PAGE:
Once upon a time there were no minerals anywhere in the cosmos. No solids of any kind could have formed, much less survived, in the superheated maelstrom following the big bang. It took half a million years before the first atoms—hydrogen, helium and a bit of lithium—emerged from the cauldron of creation. Millions more years passed while gravity coaxed these primordial gases into the first nebulas and then collapsed the nebulas into the first hot, dense, incandescent stars.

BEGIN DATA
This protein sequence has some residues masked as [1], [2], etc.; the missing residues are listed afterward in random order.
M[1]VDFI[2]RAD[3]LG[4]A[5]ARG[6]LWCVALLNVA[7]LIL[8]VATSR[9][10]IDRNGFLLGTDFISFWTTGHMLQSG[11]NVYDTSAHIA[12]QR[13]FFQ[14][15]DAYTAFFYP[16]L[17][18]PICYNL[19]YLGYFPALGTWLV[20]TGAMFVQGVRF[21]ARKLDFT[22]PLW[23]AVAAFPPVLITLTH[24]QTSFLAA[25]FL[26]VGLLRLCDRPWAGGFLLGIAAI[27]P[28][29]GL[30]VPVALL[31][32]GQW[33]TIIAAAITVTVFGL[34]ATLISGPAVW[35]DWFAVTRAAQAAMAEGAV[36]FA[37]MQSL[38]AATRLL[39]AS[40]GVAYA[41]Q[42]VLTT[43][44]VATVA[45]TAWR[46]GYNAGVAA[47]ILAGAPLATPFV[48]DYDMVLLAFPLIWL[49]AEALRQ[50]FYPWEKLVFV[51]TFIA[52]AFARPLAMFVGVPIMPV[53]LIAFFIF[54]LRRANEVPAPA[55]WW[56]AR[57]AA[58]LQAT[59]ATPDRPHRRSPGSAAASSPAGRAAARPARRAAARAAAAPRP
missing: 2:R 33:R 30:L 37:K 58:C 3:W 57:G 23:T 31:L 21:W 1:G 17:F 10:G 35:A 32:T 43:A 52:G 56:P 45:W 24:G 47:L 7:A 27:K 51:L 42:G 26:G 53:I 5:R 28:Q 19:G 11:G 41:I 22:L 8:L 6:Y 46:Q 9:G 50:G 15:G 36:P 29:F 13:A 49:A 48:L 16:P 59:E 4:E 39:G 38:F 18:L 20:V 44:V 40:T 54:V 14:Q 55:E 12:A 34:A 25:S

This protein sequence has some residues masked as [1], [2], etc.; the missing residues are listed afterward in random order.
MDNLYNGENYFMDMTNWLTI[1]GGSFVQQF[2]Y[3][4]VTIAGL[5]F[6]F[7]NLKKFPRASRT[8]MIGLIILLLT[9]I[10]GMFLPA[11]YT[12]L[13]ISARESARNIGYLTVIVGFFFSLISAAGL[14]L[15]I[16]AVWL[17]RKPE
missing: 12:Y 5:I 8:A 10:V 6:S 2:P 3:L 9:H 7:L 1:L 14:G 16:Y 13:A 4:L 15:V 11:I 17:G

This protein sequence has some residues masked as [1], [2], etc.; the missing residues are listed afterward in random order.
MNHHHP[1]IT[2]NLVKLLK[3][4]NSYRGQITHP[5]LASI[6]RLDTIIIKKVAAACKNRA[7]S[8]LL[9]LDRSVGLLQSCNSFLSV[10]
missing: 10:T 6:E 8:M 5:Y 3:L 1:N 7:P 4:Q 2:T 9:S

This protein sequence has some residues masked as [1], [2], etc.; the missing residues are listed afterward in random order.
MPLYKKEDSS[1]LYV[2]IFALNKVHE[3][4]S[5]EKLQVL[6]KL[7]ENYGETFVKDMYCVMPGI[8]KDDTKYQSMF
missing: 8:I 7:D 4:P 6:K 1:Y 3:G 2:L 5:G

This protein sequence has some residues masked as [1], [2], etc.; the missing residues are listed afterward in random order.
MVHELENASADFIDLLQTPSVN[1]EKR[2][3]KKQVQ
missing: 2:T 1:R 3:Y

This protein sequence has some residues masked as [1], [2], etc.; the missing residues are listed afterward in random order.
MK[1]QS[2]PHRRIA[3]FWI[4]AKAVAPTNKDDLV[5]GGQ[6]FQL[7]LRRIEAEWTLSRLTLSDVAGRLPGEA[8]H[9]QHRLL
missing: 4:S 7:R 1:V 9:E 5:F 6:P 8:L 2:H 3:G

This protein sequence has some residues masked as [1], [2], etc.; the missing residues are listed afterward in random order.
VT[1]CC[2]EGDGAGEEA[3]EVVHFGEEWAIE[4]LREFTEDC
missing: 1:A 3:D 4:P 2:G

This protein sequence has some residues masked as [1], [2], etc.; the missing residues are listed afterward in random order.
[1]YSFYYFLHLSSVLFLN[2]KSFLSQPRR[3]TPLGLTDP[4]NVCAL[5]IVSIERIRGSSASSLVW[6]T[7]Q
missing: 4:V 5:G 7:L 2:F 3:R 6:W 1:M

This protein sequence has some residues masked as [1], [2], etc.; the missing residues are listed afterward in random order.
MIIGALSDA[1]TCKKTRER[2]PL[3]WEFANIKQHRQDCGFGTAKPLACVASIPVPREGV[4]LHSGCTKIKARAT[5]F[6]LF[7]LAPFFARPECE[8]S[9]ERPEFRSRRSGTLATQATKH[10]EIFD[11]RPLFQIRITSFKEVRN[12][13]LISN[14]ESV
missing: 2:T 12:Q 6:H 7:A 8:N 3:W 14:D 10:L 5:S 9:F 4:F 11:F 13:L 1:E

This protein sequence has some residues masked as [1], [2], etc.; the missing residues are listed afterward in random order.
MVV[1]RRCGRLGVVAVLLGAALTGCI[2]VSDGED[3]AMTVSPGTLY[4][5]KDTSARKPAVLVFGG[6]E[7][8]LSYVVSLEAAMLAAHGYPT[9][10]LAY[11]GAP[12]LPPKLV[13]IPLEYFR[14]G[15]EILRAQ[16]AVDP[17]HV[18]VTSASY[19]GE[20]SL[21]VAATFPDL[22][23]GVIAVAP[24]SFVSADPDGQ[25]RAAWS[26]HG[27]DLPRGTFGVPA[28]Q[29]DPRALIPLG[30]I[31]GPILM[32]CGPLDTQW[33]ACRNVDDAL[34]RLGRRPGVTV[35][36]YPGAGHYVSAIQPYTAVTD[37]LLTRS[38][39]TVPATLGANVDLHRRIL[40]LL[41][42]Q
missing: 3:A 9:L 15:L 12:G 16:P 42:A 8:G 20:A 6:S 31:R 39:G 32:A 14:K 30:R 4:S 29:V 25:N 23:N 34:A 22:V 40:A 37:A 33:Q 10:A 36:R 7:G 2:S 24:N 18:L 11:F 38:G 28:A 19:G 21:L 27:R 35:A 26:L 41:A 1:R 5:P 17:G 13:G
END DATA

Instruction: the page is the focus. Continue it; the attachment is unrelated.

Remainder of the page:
Only then, when some giant stars exploded to become the first supernovas, were all the other chemical elements synthesized and blasted into space. Only then, in the expanding, cooling gaseous stellar envelopes, could the first solid pieces of minerals have formed. But even then, most of the elements and their compounds were too rare and dispersed, or too volatile, to exist as anything but sporadic atoms and molecules among the newly minted gas and dust. By not forming crystals, with distinct chemical compositions and atoms organized in an orderly array of repeating units, such disordered material fails to qualify as minerals.